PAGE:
Milestone - Tunnelling Complete on Europe’s Largest Infrastructure Project - page 2 of 6
- Crossrail tunnelling concludes
- Crossrail programme is now 65% complete
- Over 10,000 people are currently working on Crossrail, including 460 apprentices
- Crossrail is being delivered on time and within budget
Crossrail’s tunnelling marathon under London is now complete. Crossrail tunnelling began in May 2012 and ended in May 2015 at Farringdon with the arrival of tunnelling machine Victoria. Over the last three years, eight 1,000 tonne tunnelling machines have bored 42 km (26 miles) of new 6.2 diameter rail tunnels under London.
Teams of dedicated workers have been working 24 hours a day to complete the tunnels for Europe’s largest civil engineering project. Thousands of others are employed to upgrade the existing rail network and build major new stations in central London and Docklands.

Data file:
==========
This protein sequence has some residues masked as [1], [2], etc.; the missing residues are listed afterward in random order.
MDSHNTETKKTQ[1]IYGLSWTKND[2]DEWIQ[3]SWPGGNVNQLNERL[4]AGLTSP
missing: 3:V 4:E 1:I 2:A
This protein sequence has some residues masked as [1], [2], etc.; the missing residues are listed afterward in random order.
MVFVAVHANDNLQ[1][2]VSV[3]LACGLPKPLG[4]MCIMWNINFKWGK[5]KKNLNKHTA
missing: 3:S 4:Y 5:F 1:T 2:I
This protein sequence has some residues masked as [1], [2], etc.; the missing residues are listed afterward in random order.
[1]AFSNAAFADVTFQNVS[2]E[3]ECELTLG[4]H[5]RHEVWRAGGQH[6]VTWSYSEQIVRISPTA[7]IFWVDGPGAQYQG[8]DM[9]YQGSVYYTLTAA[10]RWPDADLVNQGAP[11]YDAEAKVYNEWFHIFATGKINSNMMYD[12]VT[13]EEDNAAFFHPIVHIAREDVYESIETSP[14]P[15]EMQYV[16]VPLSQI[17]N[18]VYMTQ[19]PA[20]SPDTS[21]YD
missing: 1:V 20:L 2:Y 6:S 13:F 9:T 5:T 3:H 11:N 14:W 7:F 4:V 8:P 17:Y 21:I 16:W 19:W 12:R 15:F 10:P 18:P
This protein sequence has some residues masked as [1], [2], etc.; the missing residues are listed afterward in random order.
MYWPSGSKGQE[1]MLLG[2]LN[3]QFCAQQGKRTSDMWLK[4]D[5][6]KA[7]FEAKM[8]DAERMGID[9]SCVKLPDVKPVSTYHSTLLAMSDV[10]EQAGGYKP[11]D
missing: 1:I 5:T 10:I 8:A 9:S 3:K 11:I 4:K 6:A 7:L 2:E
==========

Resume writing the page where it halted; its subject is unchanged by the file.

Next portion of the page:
The tunnels weave their way between existing underground lines, sewers, utility tunnels and building foundations from station to station at depths of up to 42 m.
Such is the number of subterranean structures beneath London, that, at times, the TBMs had to pass within centimetres of existing tunnels and structural piles. As a television film detailed - it was like passing through the eye of a needle with no room for miscalculation.
All this had to be achieved without closure of existing London’s vital underground tube network.
Tunnelling machine Victoria, named after Queen Victoria who oversaw the birth of modern railways, successfully broke into Farringdon Crossrail station on 23 May at 5.30 am. Victoria then constructed the remaining section of Crossrail tunnel as she progressed into Farringdon station, completing the job and linking all Crossrail tunnels.
Crossrail tunnelling ended on 26 May 2015 when TBM Victoria completed her journey.